Many cocktail recipes call for the ingredients to be shaken using a cocktail shaker. It is, by far, the most used, enjoyable, and entertaining technique in drink preparation.
Shaking is a simple technique that, with a little practice and by following a few tips, you'll master in no time. Once you get your personal shaking style down, your cocktails will emerge crisp, cool and concentrated.
Time Required: 2 minutes
What You Need:
- Cocktail Shaker
- Ice Cubes
- Spirits, Liqueurs and Mixers as called for in the recipe
- Strainer (If using a Boston Shaker)
- Fill a cocktail shaker half way with ice first. This will chill the shaker and cool the liquids as you add them. If using a smaller shaker and making more than one drink at a time, use less ice to make more room.
- Mixing glass pour. If using a Boston shaker, pour the ingredients into the mixing glass without ice. This gives you a visual as to how much liquid you are pouring and many professional bartenders use this technique when free pouring. See The Order of the Pour...
- Don't overfill the shaker. Give the ingredients plenty of room to move around. This also helps to prevent spills while shaking.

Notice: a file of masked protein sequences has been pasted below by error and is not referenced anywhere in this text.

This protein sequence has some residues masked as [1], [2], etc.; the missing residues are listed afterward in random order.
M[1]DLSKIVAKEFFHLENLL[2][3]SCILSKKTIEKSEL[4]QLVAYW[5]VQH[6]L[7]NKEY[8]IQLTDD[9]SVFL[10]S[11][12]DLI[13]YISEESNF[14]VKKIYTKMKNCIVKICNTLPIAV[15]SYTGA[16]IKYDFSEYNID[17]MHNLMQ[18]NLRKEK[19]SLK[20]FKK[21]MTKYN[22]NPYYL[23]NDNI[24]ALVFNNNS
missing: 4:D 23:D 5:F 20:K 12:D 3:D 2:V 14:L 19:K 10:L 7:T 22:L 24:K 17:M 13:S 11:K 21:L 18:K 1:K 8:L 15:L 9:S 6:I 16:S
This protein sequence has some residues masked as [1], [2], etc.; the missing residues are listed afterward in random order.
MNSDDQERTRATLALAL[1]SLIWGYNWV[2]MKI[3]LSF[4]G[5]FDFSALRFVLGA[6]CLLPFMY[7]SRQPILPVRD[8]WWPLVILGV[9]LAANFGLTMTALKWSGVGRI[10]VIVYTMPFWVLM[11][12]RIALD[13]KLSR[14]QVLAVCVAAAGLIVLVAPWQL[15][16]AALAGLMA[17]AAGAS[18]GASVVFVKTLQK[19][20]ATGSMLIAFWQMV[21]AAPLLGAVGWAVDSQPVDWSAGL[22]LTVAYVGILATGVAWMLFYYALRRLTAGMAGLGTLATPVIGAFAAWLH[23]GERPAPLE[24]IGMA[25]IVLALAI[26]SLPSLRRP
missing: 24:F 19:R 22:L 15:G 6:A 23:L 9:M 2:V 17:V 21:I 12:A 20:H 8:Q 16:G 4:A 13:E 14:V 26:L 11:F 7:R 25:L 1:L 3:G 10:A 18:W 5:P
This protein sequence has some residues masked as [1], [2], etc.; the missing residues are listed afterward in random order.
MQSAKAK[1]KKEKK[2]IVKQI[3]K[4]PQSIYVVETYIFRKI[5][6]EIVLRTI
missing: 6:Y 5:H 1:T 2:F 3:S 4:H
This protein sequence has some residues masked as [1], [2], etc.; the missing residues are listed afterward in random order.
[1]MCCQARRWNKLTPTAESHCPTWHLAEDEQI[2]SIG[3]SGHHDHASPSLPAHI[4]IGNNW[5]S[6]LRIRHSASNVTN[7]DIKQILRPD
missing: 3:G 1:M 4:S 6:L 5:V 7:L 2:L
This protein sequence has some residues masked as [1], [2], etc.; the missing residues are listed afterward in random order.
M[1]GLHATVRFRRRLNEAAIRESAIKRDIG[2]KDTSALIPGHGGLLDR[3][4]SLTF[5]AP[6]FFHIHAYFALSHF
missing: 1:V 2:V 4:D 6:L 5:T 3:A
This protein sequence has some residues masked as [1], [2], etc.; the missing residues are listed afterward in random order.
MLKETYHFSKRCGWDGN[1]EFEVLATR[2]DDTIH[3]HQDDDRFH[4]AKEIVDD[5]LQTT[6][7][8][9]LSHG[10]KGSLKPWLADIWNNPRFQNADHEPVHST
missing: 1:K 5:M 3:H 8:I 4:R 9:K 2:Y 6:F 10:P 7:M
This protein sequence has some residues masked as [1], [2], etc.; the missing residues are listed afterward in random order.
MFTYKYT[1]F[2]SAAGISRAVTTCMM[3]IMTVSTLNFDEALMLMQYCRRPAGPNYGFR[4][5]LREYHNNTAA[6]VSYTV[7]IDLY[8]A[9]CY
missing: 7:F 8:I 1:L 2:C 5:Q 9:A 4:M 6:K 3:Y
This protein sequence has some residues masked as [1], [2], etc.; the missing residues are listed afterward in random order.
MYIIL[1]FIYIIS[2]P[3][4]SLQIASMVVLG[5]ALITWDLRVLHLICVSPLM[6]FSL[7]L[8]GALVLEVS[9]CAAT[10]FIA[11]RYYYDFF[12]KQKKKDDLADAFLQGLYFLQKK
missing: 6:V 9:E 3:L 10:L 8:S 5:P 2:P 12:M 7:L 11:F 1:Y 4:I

- Shake vigorously. Most drinks will be properly mixed if you shake steadily to a slow count of ten.
- Shake drinks longer and harder that have many ingredients or ingredients that don't mix well such as eggs or cream. Thirty seconds is a good goal.
- Look for the frost. The majority of the time, you are done shaking when the cocktail shaker becomes frosty on the outside.
- Shake to a rhythm. Hum a tune and shake to the beat.
- Shake it like you mean it. Shaking a cocktail is not a gentle thing and too many young bartenders make a weak attempt at it. Give the movement some force and power and enjoy the exercise. If you do it properly and shake often, your arms should be nice and fit.
- A firm grip. Hold both pieces of any cocktail shaker firmly to ensure they stay together while you are shaking.
- Over your shoulder. Shake over one of your shoulders (whichever is natural) just in case the shaker comes apart. Your backside may get wet, but your guests will not. This also helps add force to the shake.
View video: How to Shake a Cocktail